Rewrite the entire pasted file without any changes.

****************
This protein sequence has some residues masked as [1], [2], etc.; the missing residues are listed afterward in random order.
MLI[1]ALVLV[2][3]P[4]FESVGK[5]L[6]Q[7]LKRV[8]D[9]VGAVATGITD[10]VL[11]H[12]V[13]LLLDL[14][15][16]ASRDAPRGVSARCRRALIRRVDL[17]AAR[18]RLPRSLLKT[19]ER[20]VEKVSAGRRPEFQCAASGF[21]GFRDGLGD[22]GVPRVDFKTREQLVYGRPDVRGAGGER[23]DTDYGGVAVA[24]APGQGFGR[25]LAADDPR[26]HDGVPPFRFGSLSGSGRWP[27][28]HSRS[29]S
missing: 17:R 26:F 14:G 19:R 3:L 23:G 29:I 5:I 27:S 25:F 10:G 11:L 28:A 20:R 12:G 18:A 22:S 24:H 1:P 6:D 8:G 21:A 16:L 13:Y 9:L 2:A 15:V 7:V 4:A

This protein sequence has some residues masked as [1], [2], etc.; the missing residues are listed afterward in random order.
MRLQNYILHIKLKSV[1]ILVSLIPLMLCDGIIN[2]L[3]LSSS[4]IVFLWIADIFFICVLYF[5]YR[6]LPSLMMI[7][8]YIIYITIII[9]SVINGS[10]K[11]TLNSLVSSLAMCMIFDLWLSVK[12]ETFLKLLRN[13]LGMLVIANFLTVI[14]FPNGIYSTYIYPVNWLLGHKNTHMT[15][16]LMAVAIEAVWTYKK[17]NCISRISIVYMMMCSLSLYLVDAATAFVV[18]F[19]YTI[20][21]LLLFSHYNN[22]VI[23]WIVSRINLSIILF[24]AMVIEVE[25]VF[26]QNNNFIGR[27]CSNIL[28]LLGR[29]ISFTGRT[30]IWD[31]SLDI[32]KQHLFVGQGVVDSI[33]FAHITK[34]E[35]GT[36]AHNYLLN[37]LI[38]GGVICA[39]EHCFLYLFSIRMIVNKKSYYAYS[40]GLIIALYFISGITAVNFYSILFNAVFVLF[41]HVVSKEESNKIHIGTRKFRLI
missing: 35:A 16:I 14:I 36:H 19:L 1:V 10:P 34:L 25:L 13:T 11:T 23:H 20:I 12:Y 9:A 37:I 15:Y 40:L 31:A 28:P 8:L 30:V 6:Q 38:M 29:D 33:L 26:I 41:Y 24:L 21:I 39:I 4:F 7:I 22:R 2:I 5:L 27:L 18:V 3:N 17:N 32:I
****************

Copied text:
This protein sequence has some residues masked as [1], [2], etc.; the missing residues are listed afterward in random order.
MLI[1]ALVLV[2][3]P[4]FESVGK[5]L[6]Q[7]LKRV[8]D[9]VGAVATGITD[10]VL[11]H[12]V[13]LLLDL[14][15][16]ASRDAPRGVSARCRRALIRRVDL[17]AAR[18]RLPRSLLKT[19]ER[20]VEKVSAGRRPEFQCAASGF[21]GFRDGLGD[22]GVPRVDFKTREQLVYGRPDVRGAGGER[23]DTDYGGVAVA[24]APGQGFGR[25]LAADDPR[26]HDGVPPFRFGSLSGSGRWP[27][28]HSRS[29]S
missing: 17:R 26:F 14:G 19:R 3:L 23:G 29:I 5:I 27:S 25:F 10:G 11:L 28:A 20:R 12:G 18:A 22:S 24:H 1:P 6:D 8:G 21:A 16:L 13:Y 9:L 2:A 15:V 7:V 4:A

This protein sequence has some residues masked as [1], [2], etc.; the missing residues are listed afterward in random order.
MRLQNYILHIKLKSV[1]ILVSLIPLMLCDGIIN[2]L[3]LSSS[4]IVFLWIADIFFICVLYF[5]YR[6]LPSLMMI[7][8]YIIYITIII[9]SVINGS[10]K[11]TLNSLVSSLAMCMIFDLWLSVK[12]ETFLKLLRN[13]LGMLVIANFLTVI[14]FPNGIYSTYIYPVNWLLGHKNTHMT[15][16]LMAVAIEAVWTYKK[17]NCISRISIVYMMMCSLSLYLVDAATAFVV[18]F[19]YTI[20][21]LLLFSHYNN[22]VI[23]WIVSRINLSIILF[24]AMVIEVE[25]VF[26]QNNNFIGR[27]CSNIL[28]LLGR[29]ISFTGRT[30]IWD[31]SLDI[32]KQHLFVGQGVVDSI[33]FAHITK[34]E[35]GT[36]AHNYLLN[37]LI[38]GGVICA[39]EHCFLYLFSIRMIVNKKSYYAYS[40]GLIIALYFISGITAVNFYSILFNAVFVLF[41]HVVSKEESNKIHIGTRKFRLI
missing: 35:A 16:I 14:I 36:H 19:L 1:V 10:P 34:L 25:L 13:T 11:T 23:H 20:I 12:Y 9:A 37:I 15:Y 40:L 31:A 28:P 8:L 30:V 6:Q 38:M 29:D 33:L 26:I 41:Y 24:L 21:I 39:I 4:F 7:I 22:R 2:I 5:L 27:L 18:V 3:N 17:N 32:I